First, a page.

Journal of Indian Association of Pediatric Surgeons
Journal of Indian Association of Pediatric Surgeons
                                                   Official journal of the Indian Association of Pediatric Surgeons                           
Year : 2016  |  Volume : 21  |  Issue : 3  |  Page : 106--109

Clinical profile and management options of children with congenital esophageal stenosis: A single center experience


Jujju Jacob Kurian, Susan Jehangir, Isaac Tharu Varghese, Reju Joseph Thomas, John Mathai, Sampath Karl 
 Department of Paediatric Surgery, Christian Medical College, Vellore, Tamil Nadu, India

Correspondence Address:
Jujju Jacob Kurian
Department of Paediatric Surgery, Christian Medical College, Vellore, Tamil Nadu
India

Aim: The aim of the study is to review 7 patients with congenital esophageal stenosis treated in our institution from a diagnostic and therapeutic point of view. Materials and Methods: This is a retrospective cohort study of 7 patients treated in Christian Medical College, Vellore from 2008 to 2014. The data were analyzed with regards to age at onset of symptoms, investigative findings, age at definitive treatment, pathology, modalities of treatment, and outcomes. Results: Symptoms started within the 1 st year of life in all children with a median age of 4 months. The time of delay in diagnosis ranged from 8 months to 81 months with a mean period of 37 months. About 6 patients had a lower esophageal stenosis and 1 patient had a mid-esophageal stenosis. About 4 of the 7 children underwent endoscopic balloon dilatation from elsewhere, with 2 of the above 4 undergoing a myotomy for a wrongly diagnosed achalasia. The number of dilatations ranged from 2 to 7 with a mean of 4 dilatations. Resection of the stenotic segment with end to end anastomosis was employed in 6 of the 7 patients, and a transverse colon interpositioning was done in 1 patient. An antireflux procedure was performed in one patient. Histopathological examination of the resected specimen revealed tracheobronchial remnant in 3 patients, fibromuscular thickening in 3 patients, and membranous web in 1 patient. Postoperatively, 2 of the 7 patients had asymptomatic gastroesophageal reflux and 1 patient had postoperative stricture requiring one session of endoscopic balloon dilatation. The mean follow-up period was 42 months (range 18-72 months). At the time of the last follow-up, all 7 patients were able to eat solid food, and none of the children were found to have symptoms suggestive of obstruction or gastroesophageal reflux. There was a statistically significant increase in the weight for age after the operation. Conclusion: Congenital esophageal stenosis is rare and often confused with other causes of esophageal obstruction. Although endoscopic balloon dilatation offers an effective temporary relief, we feel that definitive surgery is curative. Long-term results following definitive surgery have been good, especially with respect to symptoms and weight gain.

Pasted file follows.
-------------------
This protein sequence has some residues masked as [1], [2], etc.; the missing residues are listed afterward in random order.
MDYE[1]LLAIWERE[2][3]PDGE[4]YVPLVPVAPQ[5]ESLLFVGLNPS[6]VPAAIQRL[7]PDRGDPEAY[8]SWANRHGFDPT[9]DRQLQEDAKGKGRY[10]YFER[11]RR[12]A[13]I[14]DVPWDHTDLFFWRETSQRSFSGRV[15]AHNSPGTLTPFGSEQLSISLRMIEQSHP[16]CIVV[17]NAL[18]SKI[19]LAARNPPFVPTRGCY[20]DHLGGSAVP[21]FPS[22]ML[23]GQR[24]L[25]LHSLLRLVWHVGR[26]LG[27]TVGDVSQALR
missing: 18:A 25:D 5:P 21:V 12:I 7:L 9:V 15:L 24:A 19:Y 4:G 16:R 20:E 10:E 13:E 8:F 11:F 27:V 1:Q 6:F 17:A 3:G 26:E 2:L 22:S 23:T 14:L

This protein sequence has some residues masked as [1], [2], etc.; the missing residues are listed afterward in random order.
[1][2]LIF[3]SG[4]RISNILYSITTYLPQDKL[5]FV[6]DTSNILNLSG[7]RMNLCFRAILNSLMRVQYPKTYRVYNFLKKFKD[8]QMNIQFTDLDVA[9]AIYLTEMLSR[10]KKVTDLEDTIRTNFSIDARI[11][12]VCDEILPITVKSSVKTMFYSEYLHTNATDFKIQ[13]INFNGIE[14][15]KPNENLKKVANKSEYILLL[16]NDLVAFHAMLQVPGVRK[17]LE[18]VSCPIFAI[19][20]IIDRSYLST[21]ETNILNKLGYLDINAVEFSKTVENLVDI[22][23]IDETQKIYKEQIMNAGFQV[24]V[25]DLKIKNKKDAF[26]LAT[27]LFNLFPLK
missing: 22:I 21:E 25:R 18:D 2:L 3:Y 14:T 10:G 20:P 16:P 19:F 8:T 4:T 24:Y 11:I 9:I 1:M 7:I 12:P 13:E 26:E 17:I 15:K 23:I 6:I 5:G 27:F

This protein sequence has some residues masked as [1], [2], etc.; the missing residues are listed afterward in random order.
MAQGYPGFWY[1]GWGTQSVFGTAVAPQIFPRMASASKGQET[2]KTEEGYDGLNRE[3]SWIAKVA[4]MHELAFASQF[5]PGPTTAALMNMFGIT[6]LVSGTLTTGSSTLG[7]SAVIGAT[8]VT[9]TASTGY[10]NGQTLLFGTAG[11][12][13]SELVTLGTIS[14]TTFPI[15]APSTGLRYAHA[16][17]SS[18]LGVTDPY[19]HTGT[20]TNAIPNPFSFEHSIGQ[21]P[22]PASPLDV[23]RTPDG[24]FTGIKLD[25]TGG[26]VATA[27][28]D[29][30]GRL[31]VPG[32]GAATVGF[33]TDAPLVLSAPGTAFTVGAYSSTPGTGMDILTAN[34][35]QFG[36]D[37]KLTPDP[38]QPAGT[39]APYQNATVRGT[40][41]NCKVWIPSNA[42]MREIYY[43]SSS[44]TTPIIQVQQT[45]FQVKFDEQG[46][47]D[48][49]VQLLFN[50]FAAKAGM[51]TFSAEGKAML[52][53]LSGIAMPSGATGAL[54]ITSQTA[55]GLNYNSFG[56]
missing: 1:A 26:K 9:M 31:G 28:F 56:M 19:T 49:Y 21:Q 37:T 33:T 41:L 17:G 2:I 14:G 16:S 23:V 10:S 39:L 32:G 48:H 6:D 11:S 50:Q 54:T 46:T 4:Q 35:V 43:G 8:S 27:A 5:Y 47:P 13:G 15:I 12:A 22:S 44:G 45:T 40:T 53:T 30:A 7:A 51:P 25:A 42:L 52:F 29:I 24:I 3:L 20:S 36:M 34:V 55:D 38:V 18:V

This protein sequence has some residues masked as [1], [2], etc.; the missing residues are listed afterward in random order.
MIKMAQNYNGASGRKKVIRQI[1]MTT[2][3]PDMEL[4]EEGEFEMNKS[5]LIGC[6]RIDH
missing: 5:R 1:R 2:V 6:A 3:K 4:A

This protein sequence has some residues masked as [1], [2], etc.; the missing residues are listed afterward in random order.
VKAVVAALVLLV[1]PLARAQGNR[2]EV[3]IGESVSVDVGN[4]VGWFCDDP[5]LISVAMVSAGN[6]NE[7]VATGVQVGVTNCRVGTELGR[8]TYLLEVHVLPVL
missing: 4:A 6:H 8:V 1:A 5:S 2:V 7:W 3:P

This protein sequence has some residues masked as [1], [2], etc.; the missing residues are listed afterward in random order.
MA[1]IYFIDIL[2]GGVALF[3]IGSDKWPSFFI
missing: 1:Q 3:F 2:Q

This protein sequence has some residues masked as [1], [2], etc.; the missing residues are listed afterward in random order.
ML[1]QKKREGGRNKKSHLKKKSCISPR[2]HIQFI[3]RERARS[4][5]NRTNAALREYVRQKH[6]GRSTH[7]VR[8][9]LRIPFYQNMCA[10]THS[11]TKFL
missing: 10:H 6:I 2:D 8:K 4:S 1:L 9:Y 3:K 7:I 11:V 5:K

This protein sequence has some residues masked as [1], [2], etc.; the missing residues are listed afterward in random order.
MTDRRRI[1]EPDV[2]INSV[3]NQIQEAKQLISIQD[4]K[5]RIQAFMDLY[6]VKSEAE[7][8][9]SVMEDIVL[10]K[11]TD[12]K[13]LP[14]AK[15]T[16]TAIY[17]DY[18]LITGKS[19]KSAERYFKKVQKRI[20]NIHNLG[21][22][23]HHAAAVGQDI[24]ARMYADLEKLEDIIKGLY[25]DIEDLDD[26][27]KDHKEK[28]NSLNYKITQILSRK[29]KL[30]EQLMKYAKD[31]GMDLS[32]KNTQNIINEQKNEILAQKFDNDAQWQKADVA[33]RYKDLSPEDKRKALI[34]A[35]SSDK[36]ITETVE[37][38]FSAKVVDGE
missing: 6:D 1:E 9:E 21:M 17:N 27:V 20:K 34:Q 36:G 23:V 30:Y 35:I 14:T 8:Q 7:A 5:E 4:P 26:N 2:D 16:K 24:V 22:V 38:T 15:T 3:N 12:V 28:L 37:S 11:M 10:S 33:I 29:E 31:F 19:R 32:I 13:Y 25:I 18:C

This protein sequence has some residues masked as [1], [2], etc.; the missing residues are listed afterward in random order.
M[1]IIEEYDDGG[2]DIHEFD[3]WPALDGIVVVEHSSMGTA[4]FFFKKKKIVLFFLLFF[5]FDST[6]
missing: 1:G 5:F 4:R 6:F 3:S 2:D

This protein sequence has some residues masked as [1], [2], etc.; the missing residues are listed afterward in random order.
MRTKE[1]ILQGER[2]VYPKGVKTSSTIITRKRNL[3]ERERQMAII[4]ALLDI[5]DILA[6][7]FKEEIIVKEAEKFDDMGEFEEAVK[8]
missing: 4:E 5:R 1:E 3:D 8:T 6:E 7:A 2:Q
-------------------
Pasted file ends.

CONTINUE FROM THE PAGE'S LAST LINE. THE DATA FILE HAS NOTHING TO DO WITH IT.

How to cite this article:
Kurian JJ, Jehangir S, Varghese IT, Thomas RJ, Mathai J, Karl S. Clinical profile and management options of children with congenital esophageal stenosis: A single center experience.J Indian Assoc Pediatr Surg 2016;21:106-109


How to cite this URL:
Kurian JJ, Jehangir S, Varghese IT, Thomas RJ, Mathai J, Karl S. Clinical profile and management options of children with congenital esophageal stenosis: A single center experience. J Indian Assoc Pediatr Surg [serial online] 2016 [cited 2020 Sep 28 ];21:106-109
Available from: http://www.jiaps.com/article.asp?issn=0971-9261;year=2016;volume=21;issue=3;spage=106;epage=109;aulast=Kurian;type=0